Lawrence's Feast of the Three Saints marks 100th year

LAWRENCE -- Nine-year-old Hunter MacQuarrie is used to being in front of crowds when he plays his guitar.

Parading in front of hundreds of faithful while dressed as a saint, however, is new to him.

"I felt a little scared at first," said Hunter, a saint with braces and Nike glasses, "but once I actually got the costume on, it felt a little better."

Hunter donned green robes, a red cape, and a cardboard halo to play St. Alfio, who was martyred in third-century Italy with his brothers Filadelfo (portrayed by eight-year-old Joseph Guilmette) and Cirino (portrayed by four-year-old Cornelius Nardulli).

The young saints' sandals crunched the confetti that choked the streets of Lawrence on Sept. 3, the final day of the 100th annual Feast of the Three Saints. The weekend-long feast, which ends with a grand procession in front of the Shrine of the Holy Rosary, is a celebration of Lawrence's Italian Catholic heritage hosted by the St. Alfio Society.

"The mission of the society is to preserve and continue the tradition of the feast," said St. Alfio Society Secretary Alfred LaSpina. "But more than that, we have become a community that prays, laughs, cooks, and celebrates in Christ together."

The society was founded by immigrants from Sicily, particularly the town of Trecastagni, of which Alfio, Filadelfo, and Cirino are patron saints. LaSpina's father and grandfather were members of the society, as are his brothers.

"It's in my heart," he said.

If not for the Three Saints, he said, he wouldn't have lived to see the 100th feast. Earlier in the year, he had a subdural hematoma, a mass of blood in the space between the brain and the skull. While he was hospitalized, "prayers to the Three Saints were constant." Many of his "brothers" in the society have experienced similar miracles.

"I believe and I know the intercession of the Three Saints through Christ," he said.

In honor of the 100th anniversary, Cardinal Seán P. O'Malley celebrated Mass at the Holy Rosary Shrine. The Mass included Italian-language hymns praising the Three Saints, as well as performances by two Sicilian music groups: The Vulcanica String Ensemble and the Orchestra di Fiati I Tre Santi Siciliani.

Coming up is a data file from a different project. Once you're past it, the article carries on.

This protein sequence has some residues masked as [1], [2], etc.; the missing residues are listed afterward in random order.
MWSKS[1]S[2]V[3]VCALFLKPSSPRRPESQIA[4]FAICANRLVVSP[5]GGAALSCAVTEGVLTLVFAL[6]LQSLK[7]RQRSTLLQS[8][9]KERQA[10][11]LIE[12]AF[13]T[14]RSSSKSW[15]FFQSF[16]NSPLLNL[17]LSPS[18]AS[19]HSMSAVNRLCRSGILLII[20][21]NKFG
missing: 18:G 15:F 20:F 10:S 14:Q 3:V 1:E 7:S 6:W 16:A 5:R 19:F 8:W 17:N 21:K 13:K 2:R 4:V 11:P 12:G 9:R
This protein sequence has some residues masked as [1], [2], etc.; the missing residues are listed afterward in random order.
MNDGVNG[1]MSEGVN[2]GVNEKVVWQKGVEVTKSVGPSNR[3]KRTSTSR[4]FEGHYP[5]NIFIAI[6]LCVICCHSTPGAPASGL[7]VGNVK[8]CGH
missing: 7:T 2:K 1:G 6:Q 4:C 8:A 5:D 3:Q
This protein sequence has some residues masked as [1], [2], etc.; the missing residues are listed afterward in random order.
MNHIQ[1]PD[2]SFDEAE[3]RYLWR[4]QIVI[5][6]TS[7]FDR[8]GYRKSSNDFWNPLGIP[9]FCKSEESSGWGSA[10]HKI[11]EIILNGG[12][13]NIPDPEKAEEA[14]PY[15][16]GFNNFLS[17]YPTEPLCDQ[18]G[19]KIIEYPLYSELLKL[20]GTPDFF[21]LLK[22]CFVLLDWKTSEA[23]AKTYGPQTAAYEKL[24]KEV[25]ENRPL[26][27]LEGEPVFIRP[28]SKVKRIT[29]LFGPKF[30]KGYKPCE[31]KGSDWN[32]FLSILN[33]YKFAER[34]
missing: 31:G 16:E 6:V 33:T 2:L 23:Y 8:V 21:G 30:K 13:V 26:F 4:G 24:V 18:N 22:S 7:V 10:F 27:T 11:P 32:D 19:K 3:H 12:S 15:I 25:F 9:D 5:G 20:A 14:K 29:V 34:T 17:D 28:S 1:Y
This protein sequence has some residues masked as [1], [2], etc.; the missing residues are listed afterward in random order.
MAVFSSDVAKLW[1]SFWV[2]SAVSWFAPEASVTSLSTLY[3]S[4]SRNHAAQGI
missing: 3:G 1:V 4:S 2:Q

"It was a wonderful gift to have His Eminence here celebrating with us and recognizing the importance of... 100 years," LaSpina said, "giving us his blessing and encouraging us to continue his effort. It's not easy in a secular world."

In his homily, Cardinal O'Malley said that, in a culture that idolizes famous people regardless of virtue, "the Church doesn't have celebrities -- it has saints."

"Their shelf life is for eternity," he said. "These three brothers died almost 2,000 years ago, and yet their lives, their witness, their faith is still touching our lives. They are still our heroes."

He said that to honor saints like Alfio, Filadelfo, and Cirino, Catholics must not only honor their images during feasts but imitate their forgiveness and piety.

"The saints give us an example," he said. "They are signposts, they are a compass that leads us... We venerate their memory. We praise their virtues and strive to be worthy of their friendship, so that our lives may also be their witness."

Cardinal O'Malley was joined by Archbishop Luigi Renna of Catania in Sicily, and Father Orazio Greco, rector of the Santuario Sant'Alfio in Trecastagni.

"It is a joy to see the Catholic Church, whether it be in Sicily or America, grow," Bishop Renna said. "Our grandparents and great grandparents brought in their suitcases their traditions, and also the love of Christ Jesus and the love of the saints, here."

Bishop Renna and Father Greco brought with them a silver reliquary containing three bone fragments, each belonging to one of the Three Saints. These were displayed alongside a golden reliquary containing a bone fragment of St. Alfio, uniting the relics for the first time in history. Cardinal O'Malley used the reliquaries to bless those at the Mass.

Members of the St. Alfio Society then placed the reliquaries onto the ceremonial float which carries statues of the Three Saints.

"Why it's even sitting here unguarded, I don't know," said society member John Terranova, who has attended the feast for all 69 years of his life. "It's an honor to have that in America. Diamonds and gold don't compare to what is there right now."

A crowd then gathered in front of the shrine to watch the St. Alfio Society, as one observer put it, "take the saints out." The statues, which were made in Sicily and have been paraded at every feast since 1923, were loaded onto the float with great care. The float itself was decorated with flowers and ex-voto offerings made to the Three Saints over the last century.

The thunderous strains of marching bands filled the air. A chain of dollar bills stretched from the shrine all the way to the statues. Ribbons shot out by cannons clung to the trees and were grabbed by hundreds of outstretched hands. Hunter, Joseph, and Cornelius, portraying the saints holding the golden palms of martyrdom, joined the crowd, which roared with chants of "Viva Sant'Alfio!" Women handed their babies to past presidents of the St. Alfio Society, so that the infants could look into the faces of the saints. Sixty-nine years ago, Terranova was one of those babies.

"You're never gonna see this again in a hundred years," he said.